It’s good to get your hands dirty Volunteers are the life blood of many environmental non-profits. The Huron River Watershed Council is no exception. The beauty of volunteering is that both the organization and the volunteer experience benefits. This article highlights several local non-profits discussing the value of volunteering. Visit our Volunteer page to learn about volunteering with HRWC.
ANN ARBOR: City gets river clean-up grants worth more than $39,000 Several river clean up events will be happening in Ann Arbor this summer thanks to a grant from the DEQ. If you are interested in volunteering to help remove trash from the river, this article lets you know how.
Grand Rapids officials looking ahead to next big storm Throughout Michigan, we have had a very wet April. We watched the Huron rise and fall but we were spared much of the flooding experienced on the west side of the state. This article discusses Grand Rapid’s response to this years’ flooding. They are thinking now about ways to protect against future events which are predicted to become more common. Learn more about how we are working with communities in the Huron to build resilience to severe weather events affecting the river and residents here.
This edition of News to Us starts with a success story and we all like success stories. Learn also about the islands of plastic polluting our Great Lakes. We share a few opportunities to attend public events on flooding and fracking. Read also a refreshing perspective on approaching river conservation by finding common ground among individual objectives.
A Tern for the Better: The Detroit River Comeback The common tern has returned to Belle Isle after a 50 year absence. The refuge on Belle Isle is a bright spot showing what can be when we invest in wildlife habitat even in the most urban of places. Read about the successes of our neighbors to the north.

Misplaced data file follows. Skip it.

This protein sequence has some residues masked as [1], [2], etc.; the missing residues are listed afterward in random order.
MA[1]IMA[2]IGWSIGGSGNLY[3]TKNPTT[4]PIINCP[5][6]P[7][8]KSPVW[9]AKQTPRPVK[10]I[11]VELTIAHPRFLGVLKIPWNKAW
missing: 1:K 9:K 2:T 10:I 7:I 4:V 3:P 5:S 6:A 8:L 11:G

Polluting Plastic Waste Invades Great Lakes: Pacific Garbage Patch May Have a Rival This article brings to light a less often cited, yet major source of pollution in the Great Lakes. Plastics in our waters have implications for birds, fish and other organisms in the food chain. Consider finding ways to keep plastics out of our waterways like switching to reusable bags and cleaning debris and trash away from stormdrains that carry plastics directly to our waterways during rain events.
Ann Arbor kicks off $1.2M study of sewer system, footing drain program and basement sewage backups It is the wet season again. Spring rains rejuvenate our rivers, groundwater, forests and landscaping. But for some households the rains can mean problems when water ends up in basements or sits on roads. Ann Arbor is holding a public meeting to provide updates on ongoing efforts to reduce damaging flooding including an assessment of the sanitary sewer system and footing drain disconnection program.
Sunday Brunch: A tiny trickle turns into a torrent of conservation issues for Michigan This blog from Helen Taylor, State Director of the Nature Conservancy in Michigan, shares a nice perspective on river protection. She encourages individuals and groups to consider the “whole-system” rather than a more personal view of the river with an eye on shared goals rather than win-lose propositions—a healthy lens through which to envision the path to a healthy river serving many purposes for many interests.
University of Michigan to hold town hall on future of fracking in the state For those interested in learning more about the practice of fracking to extract natural gas, University of Michigan is hosting a forum on the topic this evening. As far as we are aware, there are no plans for fracking in the watershed at this time but there is very active debate on this topic at the national and state level.